“When God opens one door, another closes—Tennessee is our open door, and these things that happened are a way of detaching from New Mexico,” Sister Anunziata said.

While the Handmaids of the Precious Blood are a cloistered institute, they look forward to living within the Diocese of Knoxville, where they feel they can be part of a larger community.

“We are here for the people of the diocese” to offer prayer, the Reverend Mother said. The Handmaids spend approximately five hours each day in formal prayer, reciting the Divine Office and with each sister spending one to two holy hours in Eucharistic Adoration. All attend Mass daily.

At the St. John’s Residence, the front room is being converted into a small chapel where the Eucharist will be in place.

“It is an immensely happy life,” Reverend Mother Marietta said. “We can be with [Christ] day and night, and he is right here in our home. It is true joy, J-O-Y…Jesus, Only You.”

The charism of the Handmaids of the Precious Blood is to pray to strengthen vocations and to keep holy the priesthood. Such prayers are important now more than ever because of distractions facing priests.

“The priests need prayers always,” the Reverend Mother explained. “With the Internet, there is much more availability of information and with that, much more possibility for a priest to get off track. Unless the priests have a deep friendship with Christ, and unless they have built a habit of prayer, they have too much distraction from the world around them.”

The Reverend Mother pointed out that there are people now who have never seen a nun in habit and veil before. She said the Catholic population has been disseminated into the secular world, so Catholics can fail to have that deep relationship with Jesus.

“I love being tuned in to someone who works miracles,” she said, referring to Christ. “The contemplative life allows me to be anywhere in the world and touch anyone at any time.”


The cloistered life

The cloistered life doesn’t mean the Handmaids will be completely removed from public. The Reverend Mother explained that their heritage and charism allows them to travel on occasion to meetings, and Bishop Stika has given them permission to attend the diocesan Eucharistic Congress in September. She said the Handmaids are happy to help celebrate the diocese’s 25th anniversary, as well as catch up with their friend, Cardinal Timothy Dolan, whom they know from when they maintained a priory in Rome and when he was rector at the North American College there.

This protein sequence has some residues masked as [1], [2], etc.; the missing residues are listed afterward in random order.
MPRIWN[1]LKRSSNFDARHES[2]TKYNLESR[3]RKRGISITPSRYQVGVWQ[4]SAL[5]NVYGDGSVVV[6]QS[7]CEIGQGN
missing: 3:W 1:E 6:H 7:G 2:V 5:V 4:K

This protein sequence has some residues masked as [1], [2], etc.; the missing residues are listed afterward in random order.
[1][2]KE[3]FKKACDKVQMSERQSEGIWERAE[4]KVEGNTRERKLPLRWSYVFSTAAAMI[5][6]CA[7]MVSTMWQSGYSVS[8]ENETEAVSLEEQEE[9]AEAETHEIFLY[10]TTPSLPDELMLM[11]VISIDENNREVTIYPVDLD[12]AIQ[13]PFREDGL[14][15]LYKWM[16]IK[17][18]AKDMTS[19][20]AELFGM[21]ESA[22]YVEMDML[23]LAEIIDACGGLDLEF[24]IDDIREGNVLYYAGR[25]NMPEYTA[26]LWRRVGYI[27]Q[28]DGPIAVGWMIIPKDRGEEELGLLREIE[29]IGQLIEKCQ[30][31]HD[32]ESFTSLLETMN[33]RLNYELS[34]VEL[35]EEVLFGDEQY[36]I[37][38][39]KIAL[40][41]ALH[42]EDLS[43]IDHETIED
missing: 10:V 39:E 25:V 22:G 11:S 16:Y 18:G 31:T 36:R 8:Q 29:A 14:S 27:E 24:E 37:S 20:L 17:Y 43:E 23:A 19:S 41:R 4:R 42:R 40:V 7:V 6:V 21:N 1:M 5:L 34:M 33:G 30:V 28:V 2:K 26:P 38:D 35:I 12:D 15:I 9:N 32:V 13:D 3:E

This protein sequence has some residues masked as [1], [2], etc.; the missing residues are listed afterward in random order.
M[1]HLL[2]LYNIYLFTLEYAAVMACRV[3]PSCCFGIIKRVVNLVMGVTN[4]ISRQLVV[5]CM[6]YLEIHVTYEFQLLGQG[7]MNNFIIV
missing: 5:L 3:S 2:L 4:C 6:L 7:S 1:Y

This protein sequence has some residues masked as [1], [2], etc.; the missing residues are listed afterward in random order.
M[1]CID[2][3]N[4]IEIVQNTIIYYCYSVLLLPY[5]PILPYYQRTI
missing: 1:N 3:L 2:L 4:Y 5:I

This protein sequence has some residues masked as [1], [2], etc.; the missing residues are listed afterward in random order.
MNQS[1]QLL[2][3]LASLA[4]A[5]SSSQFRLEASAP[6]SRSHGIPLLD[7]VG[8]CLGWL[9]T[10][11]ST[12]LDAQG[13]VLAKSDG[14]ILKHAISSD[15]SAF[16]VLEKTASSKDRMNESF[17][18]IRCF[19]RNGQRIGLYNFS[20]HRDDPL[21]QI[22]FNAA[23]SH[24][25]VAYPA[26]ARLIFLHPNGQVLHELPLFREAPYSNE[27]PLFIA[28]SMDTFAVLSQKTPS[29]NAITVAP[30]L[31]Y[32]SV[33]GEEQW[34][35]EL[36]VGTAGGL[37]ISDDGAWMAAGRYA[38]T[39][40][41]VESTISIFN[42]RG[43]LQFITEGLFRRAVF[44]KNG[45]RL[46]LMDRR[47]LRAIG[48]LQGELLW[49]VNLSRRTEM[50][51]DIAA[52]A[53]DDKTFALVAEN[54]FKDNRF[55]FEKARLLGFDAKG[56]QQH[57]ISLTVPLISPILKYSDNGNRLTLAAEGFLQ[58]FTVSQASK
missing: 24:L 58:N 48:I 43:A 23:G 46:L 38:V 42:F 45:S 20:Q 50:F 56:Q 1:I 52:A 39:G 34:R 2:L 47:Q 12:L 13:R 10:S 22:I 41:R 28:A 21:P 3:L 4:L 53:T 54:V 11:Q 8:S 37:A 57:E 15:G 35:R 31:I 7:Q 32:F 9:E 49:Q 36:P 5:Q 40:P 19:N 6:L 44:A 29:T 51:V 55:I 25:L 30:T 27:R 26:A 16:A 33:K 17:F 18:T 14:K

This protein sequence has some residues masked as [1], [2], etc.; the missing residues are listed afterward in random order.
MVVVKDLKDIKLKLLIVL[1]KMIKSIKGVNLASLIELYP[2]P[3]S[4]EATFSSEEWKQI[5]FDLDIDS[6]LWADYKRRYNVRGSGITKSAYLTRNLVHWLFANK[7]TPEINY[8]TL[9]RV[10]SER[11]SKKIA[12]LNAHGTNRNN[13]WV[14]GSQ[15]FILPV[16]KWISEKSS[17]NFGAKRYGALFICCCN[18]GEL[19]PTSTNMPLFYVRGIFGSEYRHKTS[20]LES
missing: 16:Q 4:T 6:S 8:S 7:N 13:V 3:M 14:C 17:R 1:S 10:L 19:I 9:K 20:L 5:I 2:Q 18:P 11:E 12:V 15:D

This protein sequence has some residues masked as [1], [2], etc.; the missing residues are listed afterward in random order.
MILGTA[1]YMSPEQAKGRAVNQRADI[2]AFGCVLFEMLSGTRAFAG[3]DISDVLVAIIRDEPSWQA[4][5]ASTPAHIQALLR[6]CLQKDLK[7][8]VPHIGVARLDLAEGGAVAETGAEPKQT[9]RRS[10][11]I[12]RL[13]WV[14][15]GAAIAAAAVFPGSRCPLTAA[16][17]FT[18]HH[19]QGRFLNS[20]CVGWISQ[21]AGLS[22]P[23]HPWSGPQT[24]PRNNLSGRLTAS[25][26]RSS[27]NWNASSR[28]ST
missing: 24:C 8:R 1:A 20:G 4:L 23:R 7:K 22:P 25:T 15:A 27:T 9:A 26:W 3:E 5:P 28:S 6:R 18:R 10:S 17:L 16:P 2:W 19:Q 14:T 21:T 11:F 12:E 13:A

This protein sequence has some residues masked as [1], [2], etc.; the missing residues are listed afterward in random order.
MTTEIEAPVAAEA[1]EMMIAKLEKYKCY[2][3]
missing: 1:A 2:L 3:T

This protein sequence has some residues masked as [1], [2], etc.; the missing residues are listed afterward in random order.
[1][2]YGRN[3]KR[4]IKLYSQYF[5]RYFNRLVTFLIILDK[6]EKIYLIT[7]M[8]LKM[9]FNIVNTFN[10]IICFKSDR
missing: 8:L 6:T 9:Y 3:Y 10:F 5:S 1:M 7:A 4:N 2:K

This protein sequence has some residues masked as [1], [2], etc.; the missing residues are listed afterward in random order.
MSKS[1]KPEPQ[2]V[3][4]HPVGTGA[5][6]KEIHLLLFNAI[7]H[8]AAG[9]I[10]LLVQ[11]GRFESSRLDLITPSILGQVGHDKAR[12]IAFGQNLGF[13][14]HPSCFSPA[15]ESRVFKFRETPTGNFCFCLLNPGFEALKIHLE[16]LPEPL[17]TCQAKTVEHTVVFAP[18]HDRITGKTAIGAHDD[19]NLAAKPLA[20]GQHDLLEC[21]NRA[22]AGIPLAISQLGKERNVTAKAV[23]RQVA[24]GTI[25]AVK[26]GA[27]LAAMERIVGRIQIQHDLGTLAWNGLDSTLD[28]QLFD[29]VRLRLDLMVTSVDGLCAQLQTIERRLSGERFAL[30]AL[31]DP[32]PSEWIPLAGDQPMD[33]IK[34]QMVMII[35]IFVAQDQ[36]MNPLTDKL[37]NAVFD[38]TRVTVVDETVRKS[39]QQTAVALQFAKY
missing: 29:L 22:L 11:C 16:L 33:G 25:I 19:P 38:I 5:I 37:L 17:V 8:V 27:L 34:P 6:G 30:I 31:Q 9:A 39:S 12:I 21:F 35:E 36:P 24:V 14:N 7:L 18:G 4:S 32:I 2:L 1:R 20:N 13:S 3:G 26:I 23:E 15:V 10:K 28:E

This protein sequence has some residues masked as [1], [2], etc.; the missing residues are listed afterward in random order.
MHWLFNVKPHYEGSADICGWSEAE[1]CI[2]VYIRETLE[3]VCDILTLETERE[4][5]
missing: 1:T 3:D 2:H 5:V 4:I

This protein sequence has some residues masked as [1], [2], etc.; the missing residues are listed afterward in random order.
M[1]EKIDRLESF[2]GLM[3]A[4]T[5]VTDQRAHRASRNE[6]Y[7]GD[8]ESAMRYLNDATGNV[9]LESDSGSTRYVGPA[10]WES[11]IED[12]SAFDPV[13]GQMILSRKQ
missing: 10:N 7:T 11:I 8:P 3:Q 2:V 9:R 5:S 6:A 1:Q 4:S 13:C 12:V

They would exchange homemade chocolate chip cookies with him for free parking at the college.

And their lives are not without fun.

“The bishop said we can play soccer on the grounds here,” Reverend Mother Marietta said of one of the Handmaids’ favorite activities.

The future looks bright for the Handmaids of the Precious Blood, according to Reverend Mother Marietta. “We have had some wonderful inquiries concerning vocations—we are expecting four more candidates to stay with our community this summer.”

The backgrounds of the Sisters would surprise some people who might have a particular notion about young women drawn to the cloistered religious life. The Reverend Mother laughed at that idea.

“I was in the Vietnam War,” she said. “I am a convert to Catholicism. I was Presbyterian. I worked in the State Department in Vietnam from 1967 to 1968. I was horrified by what was happening, both to the Vietnamese and our own troops. I needed something to help me make sense of it all and God gave me grace when I met a group of Vietnamese sisters who were caring for orphans, many of them horribly maimed.”

The Reverend Mother recalled that she could not speak Vietnamese and they could not speak English.

“But I began to help them. I was so impressed by their peace and their trust in God in a place where there was nothing, no natural hope,” she recalled.

The experience led her to become Catholic and take vows as a nun 38 years ago.

“We all come from different backgrounds,” the Reverend Mother noted.

Sister Mary Genevieve, who celebrated her 50th year of vowed life May 14, was a librarian. Sister Anunziata was a rancher and trained horses and dogs before entering the community. Sister Rose Philomena is a U.S. Air Force veteran and served for 10 years as a meteorologist in the United States and abroad in Korea and Saudi Arabia. She reached the rank of captain. Sister Marie Josèphe, who will arrive in East Tennessee this month, also is an Air Force veteran who was a satellite operations officer.

Sister Anunziata jokes that with her, “God had to keep calling.” She describes being a nun as “an everyday ‘yes.’”

“It is a stunning reality,” she said. “It is not expected and is unique for each individual. Being personally called by God is a humbling experience and you know you have to respond. It is a great blessing and a great privilege. I love it.”

The Handmaids of the Precious Blood take vows of chastity, poverty and obedience and they rely on donations from the public. They maintain an Internet presence at their website, www.nunsforpriests.org, that has information on the Handmaids and where they invite the public to “Adopt-a-Priest” and receive the first name of a priest for whom they can pray.